6. Ask for help.

Admitting you don't know something can feel intimidating, but South University makes so many resources available to you--including tutoring, the library, instructors, and writing centers.

"As soon as you have a question, reach out! Asking saves you time and energy," says Mitchell.

"If you’re unsure about an assignment, contact your instructor right away. Anytime you need help with research, citations, or finding information on a topic, contact the library. We are here to help!"

Young agrees, adding that Admissions Representatives and Academic Counselors can also help with questions about how to study in college. "If your graduation team knows your concerns, they will be better equipped to point you in the right direction."

Get moving on your academic success!

Students can find contact information in the Campus Common for their Admissions and Academic support teams, instructors, campus or online libraries, and other resources that can help you build your college study skills.

If you’re interested in learning about South University and our programs, request information or call 1.888.444.3404 today!

by South University
September 7, 2018
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A Quickstart Guide to Forming Good Habits

by South University, Online Programs
November 18, 2014

The word habit often carries negative connotations, but a good habit is something worth developing. From finding a study routine that suits your personality to getting into a flow with household chores, tasks become easier when they are almost second nature. The benefits that come from things like a good exercise routine, diet regimen, or schedule for coursework are well worth the effort.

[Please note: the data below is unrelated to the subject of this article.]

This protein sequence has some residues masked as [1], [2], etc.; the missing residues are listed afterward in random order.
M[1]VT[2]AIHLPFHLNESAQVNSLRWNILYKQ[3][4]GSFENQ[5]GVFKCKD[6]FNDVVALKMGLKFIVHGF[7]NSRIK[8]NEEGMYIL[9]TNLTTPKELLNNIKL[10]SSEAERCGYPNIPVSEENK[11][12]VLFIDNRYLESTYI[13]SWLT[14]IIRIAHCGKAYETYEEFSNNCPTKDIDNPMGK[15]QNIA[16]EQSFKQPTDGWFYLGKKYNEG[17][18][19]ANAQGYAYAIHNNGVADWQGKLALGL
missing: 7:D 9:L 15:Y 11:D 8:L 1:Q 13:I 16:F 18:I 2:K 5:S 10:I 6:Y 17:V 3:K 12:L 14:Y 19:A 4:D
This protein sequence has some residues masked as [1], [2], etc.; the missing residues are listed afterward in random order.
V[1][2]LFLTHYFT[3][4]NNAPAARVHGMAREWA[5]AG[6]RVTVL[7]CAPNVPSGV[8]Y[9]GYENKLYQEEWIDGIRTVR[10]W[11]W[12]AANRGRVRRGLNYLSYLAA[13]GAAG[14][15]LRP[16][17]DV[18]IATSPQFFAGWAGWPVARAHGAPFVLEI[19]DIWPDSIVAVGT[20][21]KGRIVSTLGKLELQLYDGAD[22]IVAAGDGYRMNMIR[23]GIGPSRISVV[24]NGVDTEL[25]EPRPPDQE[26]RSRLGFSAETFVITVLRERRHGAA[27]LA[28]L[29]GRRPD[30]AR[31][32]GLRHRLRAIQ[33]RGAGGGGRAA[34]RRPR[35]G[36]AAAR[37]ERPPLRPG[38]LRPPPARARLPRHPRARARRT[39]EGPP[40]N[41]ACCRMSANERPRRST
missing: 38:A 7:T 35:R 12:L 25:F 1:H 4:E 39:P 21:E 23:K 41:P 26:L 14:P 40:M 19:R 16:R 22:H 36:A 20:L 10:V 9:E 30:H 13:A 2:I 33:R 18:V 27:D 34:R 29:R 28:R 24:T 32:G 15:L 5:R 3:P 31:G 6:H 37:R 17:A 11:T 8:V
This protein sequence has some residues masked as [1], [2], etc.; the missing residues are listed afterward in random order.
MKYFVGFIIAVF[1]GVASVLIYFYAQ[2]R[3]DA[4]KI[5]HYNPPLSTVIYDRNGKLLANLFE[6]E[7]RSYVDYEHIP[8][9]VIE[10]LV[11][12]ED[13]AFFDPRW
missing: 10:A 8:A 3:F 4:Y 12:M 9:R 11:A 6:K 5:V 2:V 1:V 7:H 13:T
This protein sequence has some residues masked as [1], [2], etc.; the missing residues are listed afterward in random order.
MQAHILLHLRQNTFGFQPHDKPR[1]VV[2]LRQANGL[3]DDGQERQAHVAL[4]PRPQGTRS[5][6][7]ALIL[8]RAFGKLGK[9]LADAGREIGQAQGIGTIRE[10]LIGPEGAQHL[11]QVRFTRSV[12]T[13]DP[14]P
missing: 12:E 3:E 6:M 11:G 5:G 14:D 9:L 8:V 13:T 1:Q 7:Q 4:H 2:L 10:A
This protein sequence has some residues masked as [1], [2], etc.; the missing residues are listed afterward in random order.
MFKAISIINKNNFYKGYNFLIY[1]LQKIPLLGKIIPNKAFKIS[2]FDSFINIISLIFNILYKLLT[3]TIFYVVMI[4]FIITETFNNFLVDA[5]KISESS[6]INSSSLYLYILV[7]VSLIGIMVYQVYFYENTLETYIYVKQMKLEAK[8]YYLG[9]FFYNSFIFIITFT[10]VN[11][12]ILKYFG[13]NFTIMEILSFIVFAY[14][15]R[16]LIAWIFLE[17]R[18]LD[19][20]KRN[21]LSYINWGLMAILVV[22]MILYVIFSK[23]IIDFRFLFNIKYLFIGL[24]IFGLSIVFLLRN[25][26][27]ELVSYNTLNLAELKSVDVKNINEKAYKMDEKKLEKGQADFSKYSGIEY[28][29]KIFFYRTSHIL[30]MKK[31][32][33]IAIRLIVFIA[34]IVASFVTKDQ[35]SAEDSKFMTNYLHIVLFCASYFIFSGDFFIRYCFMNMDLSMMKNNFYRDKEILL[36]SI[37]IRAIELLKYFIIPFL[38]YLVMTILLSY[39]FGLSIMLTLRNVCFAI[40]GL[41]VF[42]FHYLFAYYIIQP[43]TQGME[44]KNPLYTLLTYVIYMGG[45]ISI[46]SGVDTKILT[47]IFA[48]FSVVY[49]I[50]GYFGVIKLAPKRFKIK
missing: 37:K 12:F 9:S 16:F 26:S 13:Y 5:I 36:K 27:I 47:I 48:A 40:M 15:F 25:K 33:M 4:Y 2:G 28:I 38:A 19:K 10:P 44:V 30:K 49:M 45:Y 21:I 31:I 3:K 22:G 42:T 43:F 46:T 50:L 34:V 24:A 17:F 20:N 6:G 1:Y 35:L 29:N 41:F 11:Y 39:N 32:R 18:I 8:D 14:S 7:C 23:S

ReminderMaking Changes That Stick

Set a time frame of at least a month when looking to develop a habit, and re-evaluate after that time has passed. This is the conditioning phase, when you are getting used to doing something that you want to become a part of your everyday life.

Be consistent, and do your task on schedule. If it's the kind of thing you do every day, make sure to set aside enough time. If you are tackling it less frequently, it's even more important to strictly adhere to the schedule you have set for yourself.

Find a trigger and reminder. Use something as the impetus for your new behavior that will serve as the trigger. Additionally, something that is a simple reminder helps. Try anything from an app on your smartphone to a message from a friend who is committed to helping you develop your new habit.

Choose the right habits, and take them on for yourself. Don't set upon making changes because you think it's what others expect of you. Turn your successful habits into expressions of what you want to do to better yourself, your relationships or your career.

Trim the options. Essentially, this means narrowing your choices. Don't give yourself easy outs that allow you to pass on developing your habits. If you force yourself to get it done when it's hard, you'll do it almost automatically later. For example, don't give yourself multiple options for times to start studying. If it's possible, set a specific time and stick to it, so you'll be less likely to put it off.

Tracking Your Progress

Writing your goal down and checking that against how you are actually doing can serve as a great motivator. It doesn't matter how you track progress, just that you do so. Having a metric representing where you started, where you are now, and where you are going sets the stage for success.

Following a plan of attack increases the likelihood that your new behavior will transition into a full-blown habit. If the first couple of weeks seem difficult, remember the positives that come with sticking to the plan. If you are studying to get that degree or taking on a weight loss plan, it's the art of transforming the seemingly difficult into the seamless routine that will get you to where you want to be.

by South University, Online Programs
November 18, 2014